Aerial view of Horns rev wind farm in Denmark. Image credit: Vattenfall via Flickr

As the offshore wind sector’s global expansion trend continues to grow, increased awareness of the risks and effects of climate change is likely to lead to a greater focus on decarbonisation efforts in both the supply chain, and means of component production, says a new report by the Energy Industries Council (EIC).

2019 saw the emergence of cross-sector and sector coupling discussions, particularly around decarbonisation of offshore oil and gas platforms and the production of ‘green’ hydrogen via electrolysis using offshore wind.

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Speaking ahead of the release of the report Lara Juergens, senior analyst and author of the report, commented said, “The sector is expected to see strong growth throughout the next decades, not only in existing ‘mature’ markets, but equally in emerging ones. Examples of countries that have gained significant interest from developers and the supply chain alike in 2019 are Poland, Japan, Vietnam and Ireland.”

Key markets such as the UK, China, Germany, the Netherlands and Taiwan further strengthened their positions in 2019 as project pipelines were expanded and ongoing developments progressed with construction, bringing overall operational capacity to over 28 GW.

Launch of project activities in France also gained attention, after the French government decided to increase its installation targets and announced a 1 GW annual build-out ambition for the second part of this decade.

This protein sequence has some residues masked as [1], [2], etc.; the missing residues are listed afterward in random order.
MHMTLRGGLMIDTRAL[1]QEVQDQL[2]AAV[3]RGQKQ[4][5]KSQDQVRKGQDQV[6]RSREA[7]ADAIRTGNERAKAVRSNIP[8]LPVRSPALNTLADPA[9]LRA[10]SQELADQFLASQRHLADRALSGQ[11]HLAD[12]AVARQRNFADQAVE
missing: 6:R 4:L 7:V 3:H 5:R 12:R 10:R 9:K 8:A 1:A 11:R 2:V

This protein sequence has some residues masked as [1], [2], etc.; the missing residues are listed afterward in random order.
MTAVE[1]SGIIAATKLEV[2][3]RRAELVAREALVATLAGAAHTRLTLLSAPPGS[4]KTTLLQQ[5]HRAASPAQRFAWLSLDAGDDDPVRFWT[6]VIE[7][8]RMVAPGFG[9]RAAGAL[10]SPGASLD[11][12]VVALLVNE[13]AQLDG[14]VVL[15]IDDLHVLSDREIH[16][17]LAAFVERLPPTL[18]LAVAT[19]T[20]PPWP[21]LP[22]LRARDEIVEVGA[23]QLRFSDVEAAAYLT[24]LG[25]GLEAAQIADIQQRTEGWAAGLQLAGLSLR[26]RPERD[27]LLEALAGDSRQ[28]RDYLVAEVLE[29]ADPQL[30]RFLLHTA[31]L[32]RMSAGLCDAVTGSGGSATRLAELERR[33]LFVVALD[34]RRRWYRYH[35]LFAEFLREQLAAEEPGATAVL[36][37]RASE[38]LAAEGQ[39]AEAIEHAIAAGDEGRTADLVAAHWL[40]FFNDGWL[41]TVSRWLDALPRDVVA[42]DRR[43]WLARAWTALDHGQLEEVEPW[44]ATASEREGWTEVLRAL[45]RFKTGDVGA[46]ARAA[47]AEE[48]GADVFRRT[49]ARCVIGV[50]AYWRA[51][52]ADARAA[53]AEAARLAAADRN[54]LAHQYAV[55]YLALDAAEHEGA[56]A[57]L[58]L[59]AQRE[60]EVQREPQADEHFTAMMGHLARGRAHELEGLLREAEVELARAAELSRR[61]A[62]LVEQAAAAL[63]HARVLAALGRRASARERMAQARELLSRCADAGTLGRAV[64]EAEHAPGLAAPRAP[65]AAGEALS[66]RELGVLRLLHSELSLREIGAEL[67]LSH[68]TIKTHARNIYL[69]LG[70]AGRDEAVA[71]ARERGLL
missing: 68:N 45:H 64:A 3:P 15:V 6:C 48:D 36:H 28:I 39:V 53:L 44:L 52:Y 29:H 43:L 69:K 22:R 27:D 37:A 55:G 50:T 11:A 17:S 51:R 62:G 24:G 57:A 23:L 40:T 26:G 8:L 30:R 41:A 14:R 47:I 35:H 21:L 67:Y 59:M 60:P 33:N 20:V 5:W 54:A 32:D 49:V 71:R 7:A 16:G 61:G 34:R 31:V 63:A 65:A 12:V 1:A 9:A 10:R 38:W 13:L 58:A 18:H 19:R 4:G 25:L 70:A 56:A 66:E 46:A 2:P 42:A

Additional key findings:

  • As more projects are added to the pipeline, concerns have been raised on the supply chain’s ability to meet global demand, particularly for vessels, skilled labour and fabrication shipyards.
  • Although forecasts on the operational capacity by 2030 vary between approximately 164 GW to 200 GW, there is little doubt in the industry that immense growth trajectory for offshore wind will continue.
  • The next few years could see important discussions on future supply chain engagement, effective project execution and whether the existing frameworks for offshore wind development remain fit-for-purpose.

For more insights from the report, click here.

Originally published on smart-energy.com

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